The use of CCTV in light of the Luxembourg National Commission for Data Protection’s sanctions.
Legal framework. Like any data processing, CCTV use must comply with the General Data Protection Regulation (“GDPR”) in Luxembourg as such systems obviously impact the privacy of individuals.
No authorisation required – In Luxembourg, if an entity intends to implement a video surveillance system, there is no longer a requirement to obtain authorisation from the CNPD (there was such a requirement prior the GDPR). These systems must be implemented in line with the accountability principle where the data controller must ensure its compliance with the GDPR (clear purposes as analysed in a DPA is relevant, correct information for individuals, data minimisation, restricted retention period). It must also be reported in the record of processing activities in accordance with Article 30 of GDPR.
As a result, the CNPD consider that former authorisations given to data controllers for the use of CCTV may be kept and they will not required to perform a DPA if the whole system has not changed (same technologies, same angle of view, same purposes). If this is not the case, it is the duty of the data controller to assess that its system is compliant with the GDPR.
Specificities in the context of employment relationships: Article L.261-1 of the Labor Code – Depending of the purposes of the system and its legal basis, its implementation in the context of employment relationship may be the result of a co-decision process between the data controller (the employer) and staff delegation.
Entity control. In 2019, the CNPD introduced a guideline on CCTV. Despite that, the CNPD had the opportunity to remind companies of certain rules during its inspections and to sanction them for non-compliance. Fines from €200 to €12.500, calls to order as well as, depending on the case, injunctions to comply within a period of 1 to 3 months have been issued.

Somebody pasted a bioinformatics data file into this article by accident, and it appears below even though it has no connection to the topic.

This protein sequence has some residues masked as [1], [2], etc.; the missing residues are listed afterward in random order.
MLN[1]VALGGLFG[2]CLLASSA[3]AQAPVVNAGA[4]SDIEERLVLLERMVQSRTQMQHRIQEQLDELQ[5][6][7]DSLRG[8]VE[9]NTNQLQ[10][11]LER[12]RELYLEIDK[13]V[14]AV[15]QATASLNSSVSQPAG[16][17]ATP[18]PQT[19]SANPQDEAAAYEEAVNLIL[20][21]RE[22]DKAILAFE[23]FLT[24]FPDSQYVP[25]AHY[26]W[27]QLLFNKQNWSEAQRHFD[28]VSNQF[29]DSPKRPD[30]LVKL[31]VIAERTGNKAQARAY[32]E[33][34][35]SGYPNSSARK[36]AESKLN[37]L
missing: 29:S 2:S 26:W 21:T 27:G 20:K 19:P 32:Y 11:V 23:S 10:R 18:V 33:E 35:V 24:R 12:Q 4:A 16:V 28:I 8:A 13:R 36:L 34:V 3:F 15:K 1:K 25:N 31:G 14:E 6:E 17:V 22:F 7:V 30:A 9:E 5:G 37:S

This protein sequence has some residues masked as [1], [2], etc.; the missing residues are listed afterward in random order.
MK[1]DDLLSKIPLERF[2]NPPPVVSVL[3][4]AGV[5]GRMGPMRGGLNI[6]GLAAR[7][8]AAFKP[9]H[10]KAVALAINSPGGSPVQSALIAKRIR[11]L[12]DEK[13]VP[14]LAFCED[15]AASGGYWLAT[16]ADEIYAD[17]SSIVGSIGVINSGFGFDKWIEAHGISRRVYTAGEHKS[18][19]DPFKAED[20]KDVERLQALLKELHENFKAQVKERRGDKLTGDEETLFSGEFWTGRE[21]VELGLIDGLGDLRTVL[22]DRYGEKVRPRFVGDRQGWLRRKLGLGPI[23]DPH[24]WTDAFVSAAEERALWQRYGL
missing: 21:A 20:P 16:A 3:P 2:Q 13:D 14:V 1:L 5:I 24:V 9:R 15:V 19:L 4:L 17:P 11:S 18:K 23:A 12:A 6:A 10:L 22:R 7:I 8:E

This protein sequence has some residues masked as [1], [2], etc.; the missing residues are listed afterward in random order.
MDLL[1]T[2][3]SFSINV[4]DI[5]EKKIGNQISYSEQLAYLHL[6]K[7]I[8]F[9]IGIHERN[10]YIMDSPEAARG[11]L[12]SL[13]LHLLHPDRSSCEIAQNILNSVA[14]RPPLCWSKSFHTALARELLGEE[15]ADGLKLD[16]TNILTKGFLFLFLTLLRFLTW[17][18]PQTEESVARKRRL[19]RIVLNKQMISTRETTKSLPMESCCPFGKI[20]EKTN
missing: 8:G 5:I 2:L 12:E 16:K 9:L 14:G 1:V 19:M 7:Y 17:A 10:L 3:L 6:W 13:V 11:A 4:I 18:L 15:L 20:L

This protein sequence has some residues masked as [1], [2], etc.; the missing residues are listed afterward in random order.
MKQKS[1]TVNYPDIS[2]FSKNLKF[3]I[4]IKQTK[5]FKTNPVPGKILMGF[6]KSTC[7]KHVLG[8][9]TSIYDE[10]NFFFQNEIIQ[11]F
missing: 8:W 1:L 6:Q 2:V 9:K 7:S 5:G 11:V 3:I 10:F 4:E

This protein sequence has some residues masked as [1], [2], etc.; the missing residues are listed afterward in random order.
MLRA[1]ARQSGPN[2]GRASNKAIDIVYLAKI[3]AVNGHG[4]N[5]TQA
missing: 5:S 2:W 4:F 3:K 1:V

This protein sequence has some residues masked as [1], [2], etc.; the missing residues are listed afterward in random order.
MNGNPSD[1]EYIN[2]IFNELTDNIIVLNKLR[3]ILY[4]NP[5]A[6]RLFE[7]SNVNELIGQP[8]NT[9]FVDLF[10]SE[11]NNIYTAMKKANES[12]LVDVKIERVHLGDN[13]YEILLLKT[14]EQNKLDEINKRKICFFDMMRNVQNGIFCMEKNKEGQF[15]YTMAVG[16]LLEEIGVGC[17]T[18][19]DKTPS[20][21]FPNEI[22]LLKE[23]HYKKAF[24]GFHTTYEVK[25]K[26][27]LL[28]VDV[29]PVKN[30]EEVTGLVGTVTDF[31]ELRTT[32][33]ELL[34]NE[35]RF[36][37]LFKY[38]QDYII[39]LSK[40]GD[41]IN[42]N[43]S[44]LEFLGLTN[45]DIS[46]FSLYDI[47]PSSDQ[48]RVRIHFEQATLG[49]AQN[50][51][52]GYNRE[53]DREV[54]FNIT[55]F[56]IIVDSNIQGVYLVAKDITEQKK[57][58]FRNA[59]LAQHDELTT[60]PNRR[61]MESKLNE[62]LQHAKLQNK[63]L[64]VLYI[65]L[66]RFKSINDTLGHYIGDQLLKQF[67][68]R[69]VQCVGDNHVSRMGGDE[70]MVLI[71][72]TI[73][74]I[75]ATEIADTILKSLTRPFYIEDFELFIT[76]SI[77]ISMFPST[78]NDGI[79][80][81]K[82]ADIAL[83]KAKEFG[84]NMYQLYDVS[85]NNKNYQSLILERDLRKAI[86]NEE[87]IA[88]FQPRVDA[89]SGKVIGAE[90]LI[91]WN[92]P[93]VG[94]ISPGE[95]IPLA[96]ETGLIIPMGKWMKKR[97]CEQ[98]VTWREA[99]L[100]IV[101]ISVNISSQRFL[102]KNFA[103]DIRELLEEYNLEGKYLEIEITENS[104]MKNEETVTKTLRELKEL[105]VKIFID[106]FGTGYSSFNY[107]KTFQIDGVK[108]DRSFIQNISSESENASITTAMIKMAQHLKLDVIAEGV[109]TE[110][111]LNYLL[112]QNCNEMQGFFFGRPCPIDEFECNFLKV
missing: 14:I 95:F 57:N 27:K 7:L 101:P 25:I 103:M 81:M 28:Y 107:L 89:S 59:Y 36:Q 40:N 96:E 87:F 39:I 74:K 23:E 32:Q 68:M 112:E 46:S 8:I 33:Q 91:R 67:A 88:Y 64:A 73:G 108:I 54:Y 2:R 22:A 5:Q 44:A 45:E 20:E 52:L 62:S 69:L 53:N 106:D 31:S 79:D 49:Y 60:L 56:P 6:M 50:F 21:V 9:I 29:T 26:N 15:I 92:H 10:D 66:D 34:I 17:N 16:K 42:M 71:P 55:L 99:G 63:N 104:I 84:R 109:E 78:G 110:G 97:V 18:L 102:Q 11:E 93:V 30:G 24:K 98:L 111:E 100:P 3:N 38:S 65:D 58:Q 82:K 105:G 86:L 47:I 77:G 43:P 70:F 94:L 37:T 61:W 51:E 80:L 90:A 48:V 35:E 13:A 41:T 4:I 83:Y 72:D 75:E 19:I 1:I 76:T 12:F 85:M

Main breaches – In most of the CNPD’s recent decisions, a significant issue was the failure to comply with the transparency principle due to a lack of information as provided in Articles 12 and 13 GDPR.
In other cases, pictograms and information were provided but only a part of the data subject was informed about CCTV use - and not necessarily clearly and fully, as required by the GDPR. For example, companies provided a "note to all employees" or a "welcome package" to employees, but nothing to their customers.
In the employment relation context, as mentioned before, a third level of information is necessary consisting of informing, or requesting advice from, the staff delegation.
Another significant issue was the difficulty to comply with the data minimisation principle under Article 5.1 c) GDPR. For example, employees were filmed at their workstations continuously and permanently in reception, production areas, etc., and continuously in common areas, such as in the smoking area or in the cafeteria.
Besides employees, sometimes third parties were permanently within the field of view of surveillance cameras. Filming employees or third parties continuously and permanently is disproportionate as it infringes their privacy.
Some entities also covered parts of public roads and neighbouring properties or public domains with their CCTV systems, which is prohibited in Luxembourg. Therefore, they had to apply technical measures such as blurring to exclude the affected areas from the field of view of the cameras.
As mentioned by the CNPD, data controllers must also perform an audit on a regular basis to ensure that their CCTV keeps the same angle of view as when initially set up. Subsidiary failures – Other deficiencies were also raised, such as issues with the security of processing and retention periods.
In some cases, retention periods were substantially exceeded: 4 years, 7 months and 14 weeks, 8 months or even 2 months and 3 weeks. The controlled entities had to reduce retention periods to comply with Article 5.1 e) GDPR.
Failures to comply with the obligation to implement technical and organisational measures were also reported (Article 32 GDPR). For example, there was no protection for access to a CCTV system, thereby allowing anyone to freely access and modify it.
Article provided by INPLP member: Molitor Michel (Molitor Avocats a La Cour, Luxembourg)
Dr. Tobias Höllwarth (Managing Director INPLP)